Warning to Boise State football fans heading to Jacksonville for the Florida State game:  tropical storm likely.

  Disclaimer: There is nothing official about this warning. The forecast doesn’t call for a storm.

  But don’t rule one out.

  The reason:  Tropical Storm Tim will be at the game.

  Regular readers of this column are well aware of my ability to run afoul of the weather gods when traveling. I’ve been run out of mountain lakes by storms that turned bone-dry creek beds into knee-deep rapids, stuck in blizzards on mountain passes, celebrated Thanksgiving on Puget Sound with gale-force winds, a power outage and a lily white turkey languishing on a hibachi. 

  A group of friends trusting enough to travel with the Woodwards to Boise State road games have learned the hard way about my propensity for encountering weather-related emergencies. 

  The games are an opportunity to spend a few days taking in local attractions in other parts of the country. That was the case a few years ago with a Boise State-Virginia game in Charlottesville, Va. Charlottesville is a few hours’ drive from Kitty Hawk, N.C. and the Outer Banks. We planned on pleasant days of exploring beaches and learning more about the place where the Wright brothers invented the airplane.

  Until the storm hit. Hurricane Joaquin in the Atlantic combined with the highest tides of the year to flood much of the North Carolina coast. High tides, heavy rain and strong winds had us muttering the star-crossed travelers’ lament:

  “What the #$%@! are we doing here?”

  Waves battering the beaches were as high as we were tall. In a photo taken on a beach, my wife’s hair looks as if she’d been standing in the wake of Air Force One. Roads closed; normally busy resort towns were all but deserted.

  Did we come home early? Did we hunker down and ride out the storm? Did we try to get out of its path?

  No. We’d come to see the sights and weren’t about to let a little weather stop us. So, throwing caution (and everything else that wasn’t tied down) to the howling winds, we headed to Cape Hatteras.

  Cape Hatteras is a narrow, broken strip of islands stretching into the Atlantic from the mainland and back again. So many ships have sunk in its  treacherous waters that they’re known as the Graveyard of the Atlantic. The Cape Hatteras road is an alleged highway, with apologies to proper highways everywhere. Parts of it are single lane. There are bathrooms that are wider. 

  This was the road we drove as the storm was bearing down. Parts of it were underwater. It was a good thing our rental was a big SUV or we could have ended up doing a highly successful imitation of a sailboat.

  My most vivid memory of that day is of sitting in a little cafe where we stopped to have lunch and confer over whether to turn back to our B&B or continue on and have our names added to a future plaque memorializing those swept out to sea. The sky was the color of lead. Rain was blowing sideways.

  The conference was a short one, frequently punctuated by “What the #$%@! are we doing here?”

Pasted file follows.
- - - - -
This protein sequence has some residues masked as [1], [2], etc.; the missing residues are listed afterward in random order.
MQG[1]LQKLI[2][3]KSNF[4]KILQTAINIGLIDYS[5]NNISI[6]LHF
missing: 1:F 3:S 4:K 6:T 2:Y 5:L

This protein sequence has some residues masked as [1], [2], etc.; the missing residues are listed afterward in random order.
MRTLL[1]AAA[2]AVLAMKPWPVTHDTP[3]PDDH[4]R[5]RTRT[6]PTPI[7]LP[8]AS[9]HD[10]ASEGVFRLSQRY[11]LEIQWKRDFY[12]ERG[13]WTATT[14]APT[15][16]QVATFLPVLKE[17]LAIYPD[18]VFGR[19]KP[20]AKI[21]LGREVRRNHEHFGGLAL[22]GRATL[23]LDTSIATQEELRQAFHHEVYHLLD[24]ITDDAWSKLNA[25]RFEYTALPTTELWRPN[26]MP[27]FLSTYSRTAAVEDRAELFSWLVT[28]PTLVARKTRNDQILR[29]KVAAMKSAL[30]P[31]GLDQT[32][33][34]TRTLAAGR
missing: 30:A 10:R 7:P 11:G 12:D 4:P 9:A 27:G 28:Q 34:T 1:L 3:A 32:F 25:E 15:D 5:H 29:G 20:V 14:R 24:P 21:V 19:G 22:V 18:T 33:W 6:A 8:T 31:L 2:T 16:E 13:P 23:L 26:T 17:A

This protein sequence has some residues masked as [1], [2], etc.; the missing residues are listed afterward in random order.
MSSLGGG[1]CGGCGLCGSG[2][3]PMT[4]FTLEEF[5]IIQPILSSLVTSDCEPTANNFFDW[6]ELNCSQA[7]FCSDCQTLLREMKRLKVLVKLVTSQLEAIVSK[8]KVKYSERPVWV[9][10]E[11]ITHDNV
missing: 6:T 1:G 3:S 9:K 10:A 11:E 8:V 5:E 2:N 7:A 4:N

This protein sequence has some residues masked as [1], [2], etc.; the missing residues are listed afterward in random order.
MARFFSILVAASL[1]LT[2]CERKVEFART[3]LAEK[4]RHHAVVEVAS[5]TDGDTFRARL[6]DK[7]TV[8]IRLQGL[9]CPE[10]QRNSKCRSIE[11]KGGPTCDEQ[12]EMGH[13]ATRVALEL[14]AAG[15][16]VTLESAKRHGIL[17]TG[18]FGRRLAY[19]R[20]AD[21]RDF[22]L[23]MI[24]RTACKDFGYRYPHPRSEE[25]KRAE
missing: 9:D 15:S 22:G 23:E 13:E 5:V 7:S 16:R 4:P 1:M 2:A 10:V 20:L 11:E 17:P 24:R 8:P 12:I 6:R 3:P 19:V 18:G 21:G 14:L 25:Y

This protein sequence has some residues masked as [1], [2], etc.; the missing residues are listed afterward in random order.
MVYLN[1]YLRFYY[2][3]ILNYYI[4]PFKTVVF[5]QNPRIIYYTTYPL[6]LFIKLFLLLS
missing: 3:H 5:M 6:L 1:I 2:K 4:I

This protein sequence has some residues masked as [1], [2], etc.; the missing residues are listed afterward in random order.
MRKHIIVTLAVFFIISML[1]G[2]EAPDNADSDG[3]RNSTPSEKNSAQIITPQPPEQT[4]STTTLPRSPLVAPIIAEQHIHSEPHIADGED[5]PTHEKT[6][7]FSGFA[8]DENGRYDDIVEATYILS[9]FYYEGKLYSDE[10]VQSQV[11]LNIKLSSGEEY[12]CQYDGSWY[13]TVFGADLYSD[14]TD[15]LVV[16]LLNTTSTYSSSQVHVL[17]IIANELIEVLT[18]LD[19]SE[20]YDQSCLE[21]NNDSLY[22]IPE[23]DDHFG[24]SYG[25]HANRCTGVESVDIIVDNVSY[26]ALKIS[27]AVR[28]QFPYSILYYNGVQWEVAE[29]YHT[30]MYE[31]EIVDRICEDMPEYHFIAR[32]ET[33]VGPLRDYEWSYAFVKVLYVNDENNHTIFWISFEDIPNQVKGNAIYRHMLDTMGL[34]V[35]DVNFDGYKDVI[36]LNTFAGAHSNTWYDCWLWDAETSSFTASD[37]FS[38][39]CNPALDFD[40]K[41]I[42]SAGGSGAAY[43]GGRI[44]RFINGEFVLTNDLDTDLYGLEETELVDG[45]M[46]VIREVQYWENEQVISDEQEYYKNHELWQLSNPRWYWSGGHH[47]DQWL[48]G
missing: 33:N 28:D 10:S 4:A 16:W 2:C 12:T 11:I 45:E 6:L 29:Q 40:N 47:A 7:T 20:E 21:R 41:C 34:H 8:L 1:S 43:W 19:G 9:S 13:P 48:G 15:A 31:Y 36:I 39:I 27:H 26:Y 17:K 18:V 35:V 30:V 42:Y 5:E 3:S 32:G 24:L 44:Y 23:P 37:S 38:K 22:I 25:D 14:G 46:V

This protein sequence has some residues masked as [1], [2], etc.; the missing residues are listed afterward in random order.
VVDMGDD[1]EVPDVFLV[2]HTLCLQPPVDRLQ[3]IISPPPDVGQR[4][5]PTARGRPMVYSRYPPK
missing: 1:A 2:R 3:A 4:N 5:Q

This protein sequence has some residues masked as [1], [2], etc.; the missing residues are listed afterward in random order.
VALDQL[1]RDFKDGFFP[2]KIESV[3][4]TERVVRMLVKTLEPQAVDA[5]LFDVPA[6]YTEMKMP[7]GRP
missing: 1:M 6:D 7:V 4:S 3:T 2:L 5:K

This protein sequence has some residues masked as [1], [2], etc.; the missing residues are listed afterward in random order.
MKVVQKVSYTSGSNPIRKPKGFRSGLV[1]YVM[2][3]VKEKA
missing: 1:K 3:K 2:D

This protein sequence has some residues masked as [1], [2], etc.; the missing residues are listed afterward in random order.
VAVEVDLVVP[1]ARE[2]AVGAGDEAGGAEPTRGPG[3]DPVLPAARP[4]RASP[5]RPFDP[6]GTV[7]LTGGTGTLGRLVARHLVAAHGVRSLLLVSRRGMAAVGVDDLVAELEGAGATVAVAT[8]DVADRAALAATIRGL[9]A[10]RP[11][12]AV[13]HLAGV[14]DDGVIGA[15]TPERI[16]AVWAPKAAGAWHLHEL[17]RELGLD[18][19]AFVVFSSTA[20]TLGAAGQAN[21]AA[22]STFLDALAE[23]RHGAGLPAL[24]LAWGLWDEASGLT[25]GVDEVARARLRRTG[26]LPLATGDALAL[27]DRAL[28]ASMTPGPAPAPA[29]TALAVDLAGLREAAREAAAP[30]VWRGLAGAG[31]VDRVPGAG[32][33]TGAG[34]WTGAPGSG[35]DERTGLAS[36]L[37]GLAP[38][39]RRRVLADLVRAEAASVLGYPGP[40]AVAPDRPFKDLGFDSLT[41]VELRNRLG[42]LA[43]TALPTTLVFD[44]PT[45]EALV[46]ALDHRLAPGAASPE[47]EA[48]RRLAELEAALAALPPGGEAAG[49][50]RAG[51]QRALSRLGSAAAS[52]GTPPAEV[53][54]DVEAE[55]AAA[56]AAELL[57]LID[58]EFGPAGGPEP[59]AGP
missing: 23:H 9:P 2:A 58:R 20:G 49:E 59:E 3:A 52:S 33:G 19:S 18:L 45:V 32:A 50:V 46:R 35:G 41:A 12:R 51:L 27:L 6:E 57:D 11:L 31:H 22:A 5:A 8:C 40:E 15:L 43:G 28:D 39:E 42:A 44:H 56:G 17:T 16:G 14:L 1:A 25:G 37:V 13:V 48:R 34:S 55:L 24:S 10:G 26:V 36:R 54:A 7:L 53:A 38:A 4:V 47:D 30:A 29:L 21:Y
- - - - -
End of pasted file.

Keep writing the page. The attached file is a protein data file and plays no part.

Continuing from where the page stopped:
We turned back.

  It was a good thing because the road closed a few hours later. 

  Back at the B&B, we vowed to avoid future games in hurricane country. A vow we kept – until last year’s game in Troy, Alabama. By then, memories of Cape Hatteras had lost some of their punch. And what were the odds of something like that happening twice?

  Pretty good, actually.

  At first we didn’t pay much attention to the red flag that went up on the beach. Clouds had replaced the blue skies of the previous days and the wind was picking up, but no big deal.

  Then a second red flag went up, meaning the beach was closed to swimming because it was too dangerous.

  The reason: Tropical Storm Gordon.

  The storm short-circuited a story I’d wanted to write for years. A public relations officer with the Navy had arranged a tour of the base in Pensacola, Fla., where I was stationed decades earlier and to which I had never returned. (A tornado, incidentally, flattened several blocks of Pensacola during my tenure there.) The helpful P.R. guy had gone so far as to set up interviews with Idaho students at the base.

  All for nothing. Gordon closed the base the day before the interview.

  It also ended our vacation. After yet another storm conference, we checked out early and drove to Mobile, Ala., to catch our flight home. The next day, the storm closed the causeway to Mobile. If we hadn’t left early, we’d have missed our flight. Lodging options were limited on the rural road we took to Mobile. Think Billy Ray’s Rooming House, Dogwater, Ala. 

  We were fortunate to get some of the last rooms at a hotel in Mobile, where we  spent the evening sheltering in the lobby comparing storm notes with other guests and Coast Guard emergency workers. Gordon wasn’t a hurricane, but it was as close as any of us had been. People were on edge. If you’ve seen  “Key Largo,” the classic hurricane movie with Humphrey Bogart and Lauren Bacall, you have an idea of what it was like.

  Now, Tropical Storm Tim – clearly a slow learner – is heading to Florida during Hurricane Season.

  Of course there might not be a hurricane, tropical storm, tornado or other weather-related disaster there. The weather might be perfect. So don’t change your travel plans, and by all means enjoy the game.

  But don’t say I didn’t warn you. 

Tim Woodward’s column appears every other Sunday in The Idaho Press and is posted on woodwardblog.com the following Mondays. Contact him at woodwardcolumn@hotmail.com.